Spider web stitch tutorial

Spider web stitch tutorial

This is that time of the month on Stitch Floral! Here are some new stitches for our library.

This week I would like to go through some easy stitches that would allow you to embroider a nice bouquet of flowers. Most of them are quite dimensional and will fit the Stumpwork (“raised work”) category of hand embroidery.

For starters, how about a simple spider web stitch?

Spider web stitch tutorial

To clarify, I'm being not very academically accurate in this post by attributing “spider web” stitch to both of the techniques you will see.

The first one is usually referred to as “woven spider wheel rose” and the second one is called “ribbed spider web stitch”. But they have the very same foundation – a number of spikes placed in a circle, and there are just minor differences in how they are worked which lead to a different appearance.

And as someone who hates the pile-up of terms for similar things and as the advocate for simplifying whatever can be simplified... yeah, I decided to combine these two techniques in one post and unite by a similar name.

Woven spider wheel rose

This stitch has been extremely popular lately!

It doesn't really surprise me, as these days there's been an influx of new stitchers and, from what I noticed, the majority prefers bold look for their works. And what can be better for a new stitcher than an easy and fast technique that grants a complete and flashy flower in, like, a couple of minutes? That's why this stitch is definitely a “must know” for beginners.

Let's see how to work the woven rose:

woven spider rose

1. For the foundation, we need an uneven number of spikes that start in one center and end on the edge of a circle shape. Please remember that the number of spikes should be uneven! Usually, 5-7 will do. This is really important because if they are in even number, the trick won't work, haha.

I usually work the spikes with 2 strands of floss in the needle. As for the rest of the flower, I use 4-6 strands of floss for better volume.

2. Bring the needle up through the fabric next to the center of the flower and right by one of the spikes. Then, skip one spike and slide the needle underneath the next one.

3. Once again, skip one spike and slide the needle underneath the other one.

4. And so you continue working the rose. Basically, the thread goes over one spike and goes under the next one, then again over one and under the next one.

5. If you want, you can decorate your flower a little by adding french knots to the center and maybe even switching colors.

6. The final look. You can vary the appearance by changing the size of the circle and the thickness of thread. I wouldn't recommend using 1-3 strands of floss, though: first of all, it would be too tedious, and secondly, the “wavy” effect will be smoothed out too much.

This is what we usually call “spider wheel rose”, or “woven rose”. There are many variations of names for this stitch.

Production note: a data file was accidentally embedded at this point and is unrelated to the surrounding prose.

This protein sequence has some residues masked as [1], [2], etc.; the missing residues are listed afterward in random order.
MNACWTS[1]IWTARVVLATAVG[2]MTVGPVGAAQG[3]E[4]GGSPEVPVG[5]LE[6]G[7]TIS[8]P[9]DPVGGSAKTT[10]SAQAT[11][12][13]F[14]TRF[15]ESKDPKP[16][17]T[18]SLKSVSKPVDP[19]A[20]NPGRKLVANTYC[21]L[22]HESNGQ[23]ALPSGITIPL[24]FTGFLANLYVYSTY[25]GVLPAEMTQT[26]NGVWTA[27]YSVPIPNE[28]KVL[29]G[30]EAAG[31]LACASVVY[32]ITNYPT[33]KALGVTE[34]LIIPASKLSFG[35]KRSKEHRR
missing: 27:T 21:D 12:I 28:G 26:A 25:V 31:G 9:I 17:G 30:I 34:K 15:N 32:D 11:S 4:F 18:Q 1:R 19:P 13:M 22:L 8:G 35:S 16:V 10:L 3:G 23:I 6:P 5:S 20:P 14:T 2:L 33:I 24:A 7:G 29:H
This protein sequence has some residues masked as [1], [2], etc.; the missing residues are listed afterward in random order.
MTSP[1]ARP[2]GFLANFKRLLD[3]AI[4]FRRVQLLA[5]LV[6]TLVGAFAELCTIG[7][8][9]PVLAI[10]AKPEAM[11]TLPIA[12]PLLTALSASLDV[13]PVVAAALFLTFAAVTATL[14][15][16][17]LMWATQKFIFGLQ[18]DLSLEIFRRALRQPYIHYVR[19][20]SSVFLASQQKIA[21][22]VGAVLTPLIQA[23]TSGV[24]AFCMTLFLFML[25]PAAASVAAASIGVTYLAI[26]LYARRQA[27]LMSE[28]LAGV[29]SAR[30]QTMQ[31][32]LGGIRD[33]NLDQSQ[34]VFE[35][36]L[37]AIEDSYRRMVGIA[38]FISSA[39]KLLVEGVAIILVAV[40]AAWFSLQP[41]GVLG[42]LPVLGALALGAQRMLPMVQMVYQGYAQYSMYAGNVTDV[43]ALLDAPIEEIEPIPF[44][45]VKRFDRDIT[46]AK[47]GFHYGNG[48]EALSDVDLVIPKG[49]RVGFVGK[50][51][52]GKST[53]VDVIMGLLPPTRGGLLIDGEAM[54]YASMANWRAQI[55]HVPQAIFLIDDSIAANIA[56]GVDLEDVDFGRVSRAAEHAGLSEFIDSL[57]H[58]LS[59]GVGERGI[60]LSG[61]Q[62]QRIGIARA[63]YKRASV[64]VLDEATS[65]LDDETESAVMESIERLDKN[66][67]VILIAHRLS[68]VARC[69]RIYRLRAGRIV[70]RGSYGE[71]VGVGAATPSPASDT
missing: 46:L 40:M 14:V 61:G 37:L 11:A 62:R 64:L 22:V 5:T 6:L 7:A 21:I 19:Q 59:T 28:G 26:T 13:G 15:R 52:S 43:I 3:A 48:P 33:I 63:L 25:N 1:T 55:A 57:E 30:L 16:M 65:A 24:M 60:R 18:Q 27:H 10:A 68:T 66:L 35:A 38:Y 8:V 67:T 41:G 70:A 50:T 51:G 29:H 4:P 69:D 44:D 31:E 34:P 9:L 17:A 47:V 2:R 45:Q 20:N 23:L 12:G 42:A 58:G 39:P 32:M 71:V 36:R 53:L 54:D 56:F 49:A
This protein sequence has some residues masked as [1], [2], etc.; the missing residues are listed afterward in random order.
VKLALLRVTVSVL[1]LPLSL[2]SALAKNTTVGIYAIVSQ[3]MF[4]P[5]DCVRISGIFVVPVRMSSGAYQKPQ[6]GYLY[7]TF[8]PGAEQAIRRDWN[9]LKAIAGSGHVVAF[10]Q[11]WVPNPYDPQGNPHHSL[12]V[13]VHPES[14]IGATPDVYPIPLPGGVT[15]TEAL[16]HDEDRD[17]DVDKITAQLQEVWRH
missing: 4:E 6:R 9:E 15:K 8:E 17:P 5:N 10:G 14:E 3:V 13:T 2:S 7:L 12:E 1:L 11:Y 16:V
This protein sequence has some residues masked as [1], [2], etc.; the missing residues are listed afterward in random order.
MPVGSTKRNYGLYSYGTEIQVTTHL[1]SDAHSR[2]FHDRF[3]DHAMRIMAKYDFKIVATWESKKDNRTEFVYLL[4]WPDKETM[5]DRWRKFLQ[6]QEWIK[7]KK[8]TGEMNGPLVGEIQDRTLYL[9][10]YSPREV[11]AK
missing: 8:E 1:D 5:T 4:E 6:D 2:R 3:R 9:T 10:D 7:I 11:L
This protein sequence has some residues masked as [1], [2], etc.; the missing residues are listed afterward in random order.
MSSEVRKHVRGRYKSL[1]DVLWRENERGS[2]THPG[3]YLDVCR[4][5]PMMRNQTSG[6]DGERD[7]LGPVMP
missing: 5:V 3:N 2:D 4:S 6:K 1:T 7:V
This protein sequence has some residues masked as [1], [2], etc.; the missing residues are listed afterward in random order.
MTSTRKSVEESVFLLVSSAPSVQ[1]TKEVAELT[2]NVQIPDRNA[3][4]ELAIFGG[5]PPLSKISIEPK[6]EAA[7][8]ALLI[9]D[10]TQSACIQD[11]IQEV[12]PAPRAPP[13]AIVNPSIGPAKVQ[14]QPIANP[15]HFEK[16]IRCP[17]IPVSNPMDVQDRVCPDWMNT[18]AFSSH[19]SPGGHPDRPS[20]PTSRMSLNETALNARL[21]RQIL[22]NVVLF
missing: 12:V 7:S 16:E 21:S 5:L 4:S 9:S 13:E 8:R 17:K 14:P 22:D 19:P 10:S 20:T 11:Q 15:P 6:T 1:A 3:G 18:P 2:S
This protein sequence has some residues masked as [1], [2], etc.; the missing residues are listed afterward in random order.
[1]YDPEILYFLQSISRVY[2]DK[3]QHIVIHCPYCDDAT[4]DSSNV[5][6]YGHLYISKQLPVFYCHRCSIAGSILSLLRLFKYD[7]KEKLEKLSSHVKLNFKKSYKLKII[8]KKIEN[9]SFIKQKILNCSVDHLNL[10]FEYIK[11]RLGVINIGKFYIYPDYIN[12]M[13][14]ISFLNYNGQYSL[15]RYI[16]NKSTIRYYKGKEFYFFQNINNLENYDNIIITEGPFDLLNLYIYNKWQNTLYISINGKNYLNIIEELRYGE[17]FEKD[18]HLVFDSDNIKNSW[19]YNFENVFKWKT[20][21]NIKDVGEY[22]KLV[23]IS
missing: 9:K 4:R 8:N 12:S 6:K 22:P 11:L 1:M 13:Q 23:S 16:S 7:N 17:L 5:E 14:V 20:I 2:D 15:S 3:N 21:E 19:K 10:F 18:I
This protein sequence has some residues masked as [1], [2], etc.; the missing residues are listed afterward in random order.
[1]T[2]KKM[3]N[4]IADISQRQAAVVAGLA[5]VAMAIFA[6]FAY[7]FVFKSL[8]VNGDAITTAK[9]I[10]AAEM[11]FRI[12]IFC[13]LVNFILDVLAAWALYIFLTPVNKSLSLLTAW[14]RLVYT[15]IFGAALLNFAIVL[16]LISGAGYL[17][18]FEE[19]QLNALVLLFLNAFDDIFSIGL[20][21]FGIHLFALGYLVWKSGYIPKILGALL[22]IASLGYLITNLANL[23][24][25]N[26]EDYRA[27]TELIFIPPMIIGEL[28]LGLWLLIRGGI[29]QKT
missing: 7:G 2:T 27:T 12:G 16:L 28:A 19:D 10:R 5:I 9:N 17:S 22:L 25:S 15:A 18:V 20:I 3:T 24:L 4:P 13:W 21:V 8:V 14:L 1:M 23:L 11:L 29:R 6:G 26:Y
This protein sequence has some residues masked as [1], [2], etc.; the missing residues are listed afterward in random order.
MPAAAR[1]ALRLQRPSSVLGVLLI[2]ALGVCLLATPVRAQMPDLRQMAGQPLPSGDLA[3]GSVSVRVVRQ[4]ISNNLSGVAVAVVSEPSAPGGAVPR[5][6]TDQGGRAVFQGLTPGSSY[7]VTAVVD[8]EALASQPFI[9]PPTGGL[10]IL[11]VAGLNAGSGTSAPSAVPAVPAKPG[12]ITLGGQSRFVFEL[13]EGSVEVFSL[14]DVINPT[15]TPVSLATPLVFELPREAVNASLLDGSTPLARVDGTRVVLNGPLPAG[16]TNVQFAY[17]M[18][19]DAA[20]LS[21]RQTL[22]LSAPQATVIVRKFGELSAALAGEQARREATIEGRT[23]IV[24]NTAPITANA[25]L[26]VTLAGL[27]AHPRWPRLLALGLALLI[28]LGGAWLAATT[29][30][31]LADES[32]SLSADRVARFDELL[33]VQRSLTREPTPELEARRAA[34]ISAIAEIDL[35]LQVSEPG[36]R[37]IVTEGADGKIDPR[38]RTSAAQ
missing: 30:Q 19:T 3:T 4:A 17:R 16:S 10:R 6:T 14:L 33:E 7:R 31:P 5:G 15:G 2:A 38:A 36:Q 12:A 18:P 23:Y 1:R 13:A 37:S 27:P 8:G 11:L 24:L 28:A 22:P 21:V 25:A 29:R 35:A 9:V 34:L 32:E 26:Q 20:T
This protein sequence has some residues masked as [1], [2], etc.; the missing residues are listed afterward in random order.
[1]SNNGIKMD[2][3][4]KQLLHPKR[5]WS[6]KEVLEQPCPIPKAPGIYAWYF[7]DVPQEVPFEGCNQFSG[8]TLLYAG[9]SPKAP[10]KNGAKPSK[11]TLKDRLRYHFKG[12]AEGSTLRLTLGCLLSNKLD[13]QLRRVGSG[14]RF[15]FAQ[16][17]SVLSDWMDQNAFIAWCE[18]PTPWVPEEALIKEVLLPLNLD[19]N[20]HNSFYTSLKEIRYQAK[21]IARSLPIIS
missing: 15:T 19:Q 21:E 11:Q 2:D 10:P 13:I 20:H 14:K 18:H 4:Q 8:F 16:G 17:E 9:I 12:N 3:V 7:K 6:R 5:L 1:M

You can actually make one using ribbons too!

ribbon rose

The order of work is exactly the same, except that it will be even faster to work because of the ribbons' volume.

ribbn rose

This rose took about just 3 rounds of “over and under” motions.

Ribbed spider web stitch

This stitch is also often used to work pretty embroidered flowers, or it can function as a composing part of them. For example, I used it as a center of the smaller flowers in this design.

You can also work it not only in circle shapes, but half circles, flattened circles, ovals, and, actually, pretty much any shape out there since the ribbed spider web is fit to play a role of filler stitch. A lot of possibilities to explore!

How to work ribbed spider web stitch:

ribbed spider web stitch

1. Just like for the woven rose, at first, pay a foundation of spikes. But here you can actually use any number of spikes – even or uneven, it won't affect the technique of working it. It will only decide how many ribs your web has.

So, work the spikes and bring the needle up near the center, next to one of the spikes. I usually move counterclockwise in circles, so I bring the needle on the right side of the spike. If you're going to move clockwise, better to bring the needle up to the left side of the spike and mirror the next movements. Effectively, it doesn't change how the outcome will look one bit, it's just about the direction you prefer to take.

2. Now we need to wrap the spike. Because the thread is already on the right, we just need to bring it back and slide under underneath the spike again.

3. It creates a loop around the spike stitch. The same way we will arp every single spike one by one as we move around.

4. Slide the needle underneath the next spike, bring it back and slide under it once more, creating a loop.

5. Keep wrapping the thread around the spikes. If you want, you can add new colors bringing the needle next to one of the spikes again.

6. Here is the final look. I believe this technique has a richer reserve of possibilities to decorate and tweak it. Starting from varying the size, the number of spikes, switching the colors, adding french knots to the center or bullion knots to the edges.

So here are some new stitches for you to explore and practice! Next time we will learn another technique for a dimensional flower, stay tuned!

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